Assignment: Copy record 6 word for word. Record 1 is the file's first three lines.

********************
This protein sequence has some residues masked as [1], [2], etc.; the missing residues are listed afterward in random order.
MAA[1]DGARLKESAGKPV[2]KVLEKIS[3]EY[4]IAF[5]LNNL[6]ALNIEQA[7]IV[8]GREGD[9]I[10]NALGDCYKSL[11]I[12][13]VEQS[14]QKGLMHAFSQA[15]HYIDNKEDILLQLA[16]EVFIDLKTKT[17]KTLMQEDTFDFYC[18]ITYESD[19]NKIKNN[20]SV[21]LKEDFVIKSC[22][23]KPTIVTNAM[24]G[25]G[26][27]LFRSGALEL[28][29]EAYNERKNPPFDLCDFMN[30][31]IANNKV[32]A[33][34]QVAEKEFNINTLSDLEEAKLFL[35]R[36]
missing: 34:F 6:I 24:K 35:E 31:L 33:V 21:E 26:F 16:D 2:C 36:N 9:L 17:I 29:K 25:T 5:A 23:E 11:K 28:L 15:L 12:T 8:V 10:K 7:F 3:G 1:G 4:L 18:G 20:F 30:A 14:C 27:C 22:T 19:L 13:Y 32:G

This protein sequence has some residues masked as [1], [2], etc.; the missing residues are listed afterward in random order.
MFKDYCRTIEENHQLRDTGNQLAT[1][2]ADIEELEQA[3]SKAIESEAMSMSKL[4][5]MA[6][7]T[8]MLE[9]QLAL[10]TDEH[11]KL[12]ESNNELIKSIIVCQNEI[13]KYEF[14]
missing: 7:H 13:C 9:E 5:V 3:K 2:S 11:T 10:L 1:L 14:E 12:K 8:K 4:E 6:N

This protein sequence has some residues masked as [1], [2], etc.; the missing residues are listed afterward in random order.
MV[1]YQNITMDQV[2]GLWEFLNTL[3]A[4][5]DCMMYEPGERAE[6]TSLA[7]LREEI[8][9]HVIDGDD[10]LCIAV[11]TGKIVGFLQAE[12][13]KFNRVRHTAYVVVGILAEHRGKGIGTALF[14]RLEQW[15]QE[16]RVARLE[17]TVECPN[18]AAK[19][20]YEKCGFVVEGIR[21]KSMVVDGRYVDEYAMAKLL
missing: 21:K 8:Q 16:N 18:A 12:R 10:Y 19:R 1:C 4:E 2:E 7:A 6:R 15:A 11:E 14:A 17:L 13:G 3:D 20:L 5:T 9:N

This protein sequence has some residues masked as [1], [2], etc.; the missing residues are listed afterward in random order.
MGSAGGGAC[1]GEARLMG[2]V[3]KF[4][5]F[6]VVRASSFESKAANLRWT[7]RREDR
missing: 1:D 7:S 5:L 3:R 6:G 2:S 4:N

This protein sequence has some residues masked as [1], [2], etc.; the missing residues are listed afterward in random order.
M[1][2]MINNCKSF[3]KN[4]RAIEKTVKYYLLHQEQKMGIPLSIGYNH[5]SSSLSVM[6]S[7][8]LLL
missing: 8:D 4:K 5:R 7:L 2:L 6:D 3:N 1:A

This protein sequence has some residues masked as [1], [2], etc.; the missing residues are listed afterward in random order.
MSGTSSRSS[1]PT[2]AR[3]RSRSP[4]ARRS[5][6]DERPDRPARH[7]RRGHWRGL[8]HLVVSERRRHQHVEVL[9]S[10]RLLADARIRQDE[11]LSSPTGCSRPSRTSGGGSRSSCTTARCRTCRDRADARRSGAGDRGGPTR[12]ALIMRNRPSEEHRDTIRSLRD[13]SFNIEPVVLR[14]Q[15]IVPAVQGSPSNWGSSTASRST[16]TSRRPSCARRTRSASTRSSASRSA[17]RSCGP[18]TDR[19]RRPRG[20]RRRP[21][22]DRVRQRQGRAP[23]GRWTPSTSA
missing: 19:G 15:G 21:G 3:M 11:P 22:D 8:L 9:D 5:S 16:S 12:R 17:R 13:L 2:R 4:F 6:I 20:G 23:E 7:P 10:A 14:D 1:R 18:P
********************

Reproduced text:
This protein sequence has some residues masked as [1], [2], etc.; the missing residues are listed afterward in random order.
MSGTSSRSS[1]PT[2]AR[3]RSRSP[4]ARRS[5][6]DERPDRPARH[7]RRGHWRGL[8]HLVVSERRRHQHVEVL[9]S[10]RLLADARIRQDE[11]LSSPTGCSRPSRTSGGGSRSSCTTARCRTCRDRADARRSGAGDRGGPTR[12]ALIMRNRPSEEHRDTIRSLRD[13]SFNIEPVVLR[14]Q[15]IVPAVQGSPSNWGSSTASRST[16]TSRRPSCARRTRSASTRSSASRSA[17]RSCGP[18]TDR[19]RRPRG[20]RRRP[21][22]DRVRQRQGRAP[23]GRWTPSTSA
missing: 19:G 15:G 21:G 3:M 11:P 22:D 8:L 9:D 5:S 16:S 12:R 17:R 13:L 2:R 4:F 6:I 20:G 23:E 7:P 10:A 14:D 1:R 18:P